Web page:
Hosting Thanksgiving can be stressful for even the most seasoned cook. Not only is it considered the biggest meal of the year, the entire day is centered around an enormous roast bird that seemingly takes over the kitchen for the better part of a week. Its enough to make a host’s head spin, especially if you’ve never done it before.
Whether you’re hosting Thanksgiving for the first time or the fiftieth, we’ve got you covered with 8 epically easy recipes and strategies to save your sanity and impress your guests.
This turkey recipe features helpful step-by-step photos that take you from wrangling the bird into a roasting pan all the way to proper cooking temperature.
Pro Tip: If you’re purchasing a frozen bird be sure to place it in the refrigerator to thaw. Allow for 24 hours thawing time for every 4 to 5 pounds of frozen turkey. This chart provides a handy guide to turkey thaw times.
Save some precious space on your oven and stovetop by making your mashed potatoes in the Crock Pot.
Pro Tip: Mashed potatoes can be prepared up to 4 days in advance. Store refrigerated in an airtight container and reheat in the crock pot on the “warm” setting several hours before serving.
As one of the last items you’ll make before sitting down to dinner, gravy can be a hidden source of anxiety. Plan to prepare the gravy while the turkey is resting and before you carve the bird to avoid serving cold meat by the time the gravy is ready.
Pro tip: Purchase a fat separator to make straining flavorful turkey juices for gravy super simple. Measure all of your gravy ingredients in advance to streamline the gravy making process.
Cornbread adds a sweet twist to this savory favorite. Stuffing is another dish that can be prepared days in advance. If oven space is tight, place stuffing back in the oven to reheat as soon as the turkey is cooked.
These cranberries feature a hint of brandy for an unexpected twist.
Pro Tip: Cranberries can be stored in an airtight container for up to two weeks, so make these babies will in advance. For a pretty presentation, store the sauce in a glass jar with a clamped airtight lid.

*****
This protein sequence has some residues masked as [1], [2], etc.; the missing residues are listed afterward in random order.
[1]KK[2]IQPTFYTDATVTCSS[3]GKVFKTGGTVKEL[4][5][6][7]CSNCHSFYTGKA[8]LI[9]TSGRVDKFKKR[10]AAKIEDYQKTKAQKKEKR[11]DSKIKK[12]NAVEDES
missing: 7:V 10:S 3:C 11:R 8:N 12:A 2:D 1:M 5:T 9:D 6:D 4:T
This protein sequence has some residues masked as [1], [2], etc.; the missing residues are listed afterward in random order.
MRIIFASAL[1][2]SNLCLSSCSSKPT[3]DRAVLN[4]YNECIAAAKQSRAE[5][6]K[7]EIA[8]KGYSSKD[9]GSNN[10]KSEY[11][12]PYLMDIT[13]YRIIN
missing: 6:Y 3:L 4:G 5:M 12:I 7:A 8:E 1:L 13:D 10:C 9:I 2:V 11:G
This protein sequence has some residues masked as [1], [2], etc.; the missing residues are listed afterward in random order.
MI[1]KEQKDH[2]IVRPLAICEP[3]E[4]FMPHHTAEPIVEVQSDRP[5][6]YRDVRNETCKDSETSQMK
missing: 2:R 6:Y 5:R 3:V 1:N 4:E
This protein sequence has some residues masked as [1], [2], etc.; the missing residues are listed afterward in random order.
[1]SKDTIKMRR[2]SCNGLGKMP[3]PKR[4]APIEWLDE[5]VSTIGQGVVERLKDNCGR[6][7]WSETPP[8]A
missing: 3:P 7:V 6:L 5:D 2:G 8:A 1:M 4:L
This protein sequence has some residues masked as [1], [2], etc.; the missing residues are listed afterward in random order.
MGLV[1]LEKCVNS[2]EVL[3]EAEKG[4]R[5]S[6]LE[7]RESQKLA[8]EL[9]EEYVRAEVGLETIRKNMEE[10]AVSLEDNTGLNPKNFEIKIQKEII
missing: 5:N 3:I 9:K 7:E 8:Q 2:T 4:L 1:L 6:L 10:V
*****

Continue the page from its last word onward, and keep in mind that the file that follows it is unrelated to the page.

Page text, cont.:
To save on the number of items in the oven, skip the typical green bean casserole in favor of a simple dish of green beans in brown butter, which can be prepared on the stovetop in a matter of minutes.
Pro Tip: To save even more space, use a microwave steamer to cook the green beans, then toss with the brown butter almond sauce just before serving.
Everyone loves sweet potato casserole. This one comes together in two steps. Prepare the potato layer in advance and add the marshmallows under the broiler just before serving dinner.
Thanksgiving wouldn’t be the same without dessert but baking pies can feel overwhelming if you’re already doing it all. Get the same buttery flavor as a traditional pie crust without all the work by subbing in a crumb crust made from butter and saltines.
- Make Room for Leftovers: You’re going to need to store that gigantic bird while it cooks and all those leftovers after the meal. Clean out the fridge and consider purchasing a large cooler for any overflow.
- Calculate Your Serving Needs: Not sure how much food to cook for your guests? Consult this helpful serving guide and you’ll be all set.
- Set a Pretty Table: Check out our tips for setting a gorgeous tablescape.